High school students from around the Riverina have discovered the true meaning of ‘paddock to plate’ at the Graham Centre for Agricultural Innovation’s Science and Agriculture Enrichment Days.
More than 100 students from high schools across the Riverina were given the chance to gain practical experience at the annual event. Each day is a chance for students in Years 9 and 10 studying agriculture, primary industries or science to interact with professional agricultural and animal scientists, and get hands-on with some of the tools and technology used in the industries.
Interactive learning sessions
Throughout the day, students participated in three interactive sessions – all aimed at showcasing the exciting world of agriculture and science to inspire the minds of these future researchers and scientists.
Activities included assessing plant root growth in an underground laboratory, experiments to find out how different grains can be affected by processing, a live animal assessment to identify where lamb chops come from and then tasting lamb in a consumer sensory analysis.
Plant roots – the hidden half
In this session, students got a prime view of live plant roots by inserting a tiny video camera underground, deep into the soil. Students were also given the chance to use a microscope to get up close with young, growing roots. This session was held in the rhizolysimeter – one of the largest root growth and soil water research facilities in the Southern Hemisphere!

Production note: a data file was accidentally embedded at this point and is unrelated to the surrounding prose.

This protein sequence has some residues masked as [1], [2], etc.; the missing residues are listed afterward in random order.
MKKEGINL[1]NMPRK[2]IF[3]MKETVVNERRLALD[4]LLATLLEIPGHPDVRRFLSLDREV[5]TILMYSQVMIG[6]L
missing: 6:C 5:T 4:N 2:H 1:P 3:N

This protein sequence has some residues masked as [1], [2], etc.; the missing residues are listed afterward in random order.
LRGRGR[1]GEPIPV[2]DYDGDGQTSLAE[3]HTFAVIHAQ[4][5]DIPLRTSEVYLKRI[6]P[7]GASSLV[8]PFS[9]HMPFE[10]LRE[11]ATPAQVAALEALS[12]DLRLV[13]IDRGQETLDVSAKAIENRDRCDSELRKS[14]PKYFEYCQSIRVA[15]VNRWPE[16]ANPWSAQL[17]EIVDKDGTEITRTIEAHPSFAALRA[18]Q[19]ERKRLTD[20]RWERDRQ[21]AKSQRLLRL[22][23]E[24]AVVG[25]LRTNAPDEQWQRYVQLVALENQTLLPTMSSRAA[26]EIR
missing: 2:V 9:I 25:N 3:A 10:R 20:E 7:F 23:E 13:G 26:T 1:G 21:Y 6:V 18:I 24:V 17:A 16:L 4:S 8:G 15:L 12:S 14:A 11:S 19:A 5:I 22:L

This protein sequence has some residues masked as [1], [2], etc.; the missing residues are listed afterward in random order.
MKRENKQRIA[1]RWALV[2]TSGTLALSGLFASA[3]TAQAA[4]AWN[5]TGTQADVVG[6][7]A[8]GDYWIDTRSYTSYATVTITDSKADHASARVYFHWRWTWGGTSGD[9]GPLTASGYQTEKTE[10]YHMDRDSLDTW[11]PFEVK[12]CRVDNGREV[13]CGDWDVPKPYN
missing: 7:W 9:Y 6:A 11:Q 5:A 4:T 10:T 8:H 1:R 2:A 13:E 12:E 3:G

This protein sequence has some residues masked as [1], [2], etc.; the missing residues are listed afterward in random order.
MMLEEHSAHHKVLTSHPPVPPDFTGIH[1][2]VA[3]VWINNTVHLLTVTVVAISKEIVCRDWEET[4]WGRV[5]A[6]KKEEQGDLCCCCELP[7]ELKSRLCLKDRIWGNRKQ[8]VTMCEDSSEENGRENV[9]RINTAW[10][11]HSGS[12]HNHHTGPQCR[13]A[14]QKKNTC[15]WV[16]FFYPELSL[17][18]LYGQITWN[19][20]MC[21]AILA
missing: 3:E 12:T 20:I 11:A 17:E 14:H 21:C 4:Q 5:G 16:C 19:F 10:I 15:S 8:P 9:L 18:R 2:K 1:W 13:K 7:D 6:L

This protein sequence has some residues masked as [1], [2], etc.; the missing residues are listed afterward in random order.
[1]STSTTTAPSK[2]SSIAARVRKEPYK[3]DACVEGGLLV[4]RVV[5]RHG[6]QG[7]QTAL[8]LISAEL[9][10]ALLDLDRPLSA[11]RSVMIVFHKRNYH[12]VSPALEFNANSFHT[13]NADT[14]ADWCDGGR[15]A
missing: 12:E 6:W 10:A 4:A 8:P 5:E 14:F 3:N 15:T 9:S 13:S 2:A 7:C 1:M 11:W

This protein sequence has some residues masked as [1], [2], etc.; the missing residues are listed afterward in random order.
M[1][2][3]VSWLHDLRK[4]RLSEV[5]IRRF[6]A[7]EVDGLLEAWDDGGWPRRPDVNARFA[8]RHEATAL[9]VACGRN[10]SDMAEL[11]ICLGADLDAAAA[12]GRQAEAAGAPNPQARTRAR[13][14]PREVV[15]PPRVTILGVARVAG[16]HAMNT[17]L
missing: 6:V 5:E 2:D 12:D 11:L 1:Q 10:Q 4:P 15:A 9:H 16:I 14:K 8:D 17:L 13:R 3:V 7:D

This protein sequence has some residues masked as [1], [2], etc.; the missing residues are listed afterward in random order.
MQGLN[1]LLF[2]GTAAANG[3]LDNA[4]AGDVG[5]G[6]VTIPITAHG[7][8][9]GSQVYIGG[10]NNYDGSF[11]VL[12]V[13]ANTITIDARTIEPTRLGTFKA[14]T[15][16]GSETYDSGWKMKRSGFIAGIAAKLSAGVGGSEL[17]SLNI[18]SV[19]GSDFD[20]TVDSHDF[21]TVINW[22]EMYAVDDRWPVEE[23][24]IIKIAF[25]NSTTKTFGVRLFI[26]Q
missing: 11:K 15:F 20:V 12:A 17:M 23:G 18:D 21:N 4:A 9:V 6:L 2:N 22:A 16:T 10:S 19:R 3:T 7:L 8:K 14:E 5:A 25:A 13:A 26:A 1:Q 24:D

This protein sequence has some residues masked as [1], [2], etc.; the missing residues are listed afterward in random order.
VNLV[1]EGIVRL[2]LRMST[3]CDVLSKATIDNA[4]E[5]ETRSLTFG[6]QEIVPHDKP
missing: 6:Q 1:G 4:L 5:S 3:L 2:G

Food science and sensory evaluation
We all know food is essential to our everyday life. But have you ever wondered why we have so many high-quality food options in today’s society? This workshop allowed students test their knowledge of food quality and included a range of practical exercises, like:
- making dough
- frying with different oils
- testing their knowledge of rice varieties
- learning the basics of sensory evaluation
- getting acquainted with instrumental texture analysis.
What’s your beef?
This workshop delved into the process of converting a live animal into meat. Students headed off to the cattle yards at Charles Sturt University (CSU) where they assessed a live animal, identified which cuts of meat come from where and participated in a sensory meat tasting panel.
Inspiring tomorrow’s researchers
Graham Centre Partnerships and Engagement Manager Ms Toni Nugent explained the idea behind the event. “The aim of the Enrichment Day is to showcase the work of professional agricultural and animal scientists, to explain some of our research and to encourage students to consider careers in primary industries.
“The Graham Centre for Agricultural Innovation’s research aims to improve the profitability of grain and red meat industries throughout the value chain.”
Students get to see this research in action by taking part in practical activities, mentored by the centre’s scientists and PhD research students.
“It’s also an opportunity for the students to get a taste of what higher education is like and to be able to use some of the excellent research facilities at Charles Sturt University,” Ms Nugent said.
The Graham Centre for Agricultural Innovation is a collaborative alliance between CSU and the NSW Department of Primary Industries. Its goals include making grain and livestock industries more profitable while protecting natural resource degradation and supporting a sustainable economic future for agriculture on regional, national and international levels.